This frequent mismatch between need and numbers puts school counselors like me in the position to do a great disservice to so many students. As the only counselor available, a seemingly small mishap with a task as crucial as graduation certification or credit monitoring could have spelled disaster for a student. I know some seniors missed certain financial aid opportunities and application deadlines, and some ninth, 10th, and 11th graders could have used more academic intervention to help them transition to the next grade level successfully.

My success at keeping our promotion and college admissions rates on the upswing was largely due to my outreach and partnership with community-based organizations that helped support several of our students. Had it not been for their assistance, I wouldn’t have achieved anything near what I did.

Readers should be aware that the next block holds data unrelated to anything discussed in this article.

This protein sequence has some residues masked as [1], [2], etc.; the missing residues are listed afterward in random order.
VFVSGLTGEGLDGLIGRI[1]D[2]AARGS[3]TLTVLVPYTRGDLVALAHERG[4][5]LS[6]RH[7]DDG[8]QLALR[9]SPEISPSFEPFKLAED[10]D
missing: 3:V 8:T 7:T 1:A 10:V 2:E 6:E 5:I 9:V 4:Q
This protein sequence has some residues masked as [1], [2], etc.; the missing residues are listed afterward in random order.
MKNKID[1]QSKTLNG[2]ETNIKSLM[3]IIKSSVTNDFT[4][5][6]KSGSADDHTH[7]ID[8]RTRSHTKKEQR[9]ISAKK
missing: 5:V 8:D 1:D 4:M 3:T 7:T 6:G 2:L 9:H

I’m still a counselor at my small school, and some aspects of the job have gotten easier with time. I love my job, which I think of as the most rewarding yet intense position in the building. But I still believe that there is almost no case in which only one counselor should be available for students.

Principals and school leaders directly involved with the budget must make sure to effectively analyze the needs of their student population, and advocate for an appropriately sized counseling staff. Small schools face real funding constraints. But ones serving students like mine need more than they’ve gotten.

Students’ social and emotional development and their academic success go hand in hand. Let’s not make the mistake of conflating enrollment numbers with need.

Danisha Baughan is a high school counselor and college advisor. She received her masters in school counseling in May 2010 and has held elementary, middle, and high school counseling positions since then.